Career and 12-month prevalence for inappropriate patient sexual behavior (IPSB) among physical therapy practitioners is 84% and 47%, respectively. Risk factors
include fewer years of patient care, treating patients with cognitive impairment, female-practitioner sex, and male-patient sex. The IPSB risk specific to PT pelvic health
practitioners and those treating in sensitive body areas has not been investigated.
Determine prevalence and risk of IPSB in physical therapy practitioners performing internal examinations
and working in sensitive body areas, and whether differences exist in IPSB response-strategies among these practitioners versus general PT respondents.
Mixed-methods survey research.
A survey fielded through sections of the American Physical Therapy Association and selected PT and physical therapist assistant educational programs in 2016 collected responses to questions on internal examinations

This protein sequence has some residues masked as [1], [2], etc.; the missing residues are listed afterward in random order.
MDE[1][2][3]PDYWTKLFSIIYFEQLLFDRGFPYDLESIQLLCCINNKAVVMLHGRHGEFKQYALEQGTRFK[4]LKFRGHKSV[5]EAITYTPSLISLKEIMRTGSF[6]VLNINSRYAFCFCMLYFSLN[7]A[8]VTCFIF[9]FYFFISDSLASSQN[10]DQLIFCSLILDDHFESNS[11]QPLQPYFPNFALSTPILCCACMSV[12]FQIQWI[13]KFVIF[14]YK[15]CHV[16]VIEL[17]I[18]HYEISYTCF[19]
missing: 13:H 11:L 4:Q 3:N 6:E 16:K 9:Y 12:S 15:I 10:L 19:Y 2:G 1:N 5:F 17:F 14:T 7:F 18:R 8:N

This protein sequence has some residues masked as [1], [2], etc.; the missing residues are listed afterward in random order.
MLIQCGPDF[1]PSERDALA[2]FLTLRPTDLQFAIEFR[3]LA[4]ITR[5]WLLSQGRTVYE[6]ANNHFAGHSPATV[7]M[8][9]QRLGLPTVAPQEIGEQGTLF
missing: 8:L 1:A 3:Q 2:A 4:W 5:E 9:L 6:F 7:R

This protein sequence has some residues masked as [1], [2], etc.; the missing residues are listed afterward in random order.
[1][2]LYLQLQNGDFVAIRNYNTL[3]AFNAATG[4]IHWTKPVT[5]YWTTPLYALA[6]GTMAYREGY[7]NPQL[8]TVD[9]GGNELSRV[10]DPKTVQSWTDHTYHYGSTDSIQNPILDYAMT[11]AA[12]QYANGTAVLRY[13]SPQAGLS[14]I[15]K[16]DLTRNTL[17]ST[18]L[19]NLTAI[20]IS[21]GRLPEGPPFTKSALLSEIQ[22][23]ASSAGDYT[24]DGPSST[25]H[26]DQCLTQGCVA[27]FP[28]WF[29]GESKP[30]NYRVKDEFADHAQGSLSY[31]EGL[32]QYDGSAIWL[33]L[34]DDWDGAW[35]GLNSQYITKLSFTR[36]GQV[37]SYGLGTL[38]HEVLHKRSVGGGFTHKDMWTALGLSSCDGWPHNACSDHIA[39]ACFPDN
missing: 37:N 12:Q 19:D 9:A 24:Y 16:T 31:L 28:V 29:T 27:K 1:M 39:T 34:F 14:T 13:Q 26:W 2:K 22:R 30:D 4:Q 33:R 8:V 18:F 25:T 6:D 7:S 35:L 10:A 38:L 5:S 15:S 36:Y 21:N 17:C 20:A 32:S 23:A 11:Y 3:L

and on working in sensitive body areas. Comparisons were made to the general survey respondents.
Most IPSB events were unrelated to working in sensitive body areas for general respondents, but occurred significantly more often for pelvic health
practitioners (13.8% vs 3.8%; P
= .036). Performing internal examinations
was not a significant risk factor for IPSB. The pelvic health
physical therapists were mostly experienced female practitioners, treating mostly women. They terminated and transferred care to others more often in the face of IPSB.
Conclusion: Pelvic health
physical therapy practitioners incurred more IPSB when treating sensitive body areas and transferred and terminated care more often than general respondents. Future research may determine whether internal examination is a stand-alone risk factor.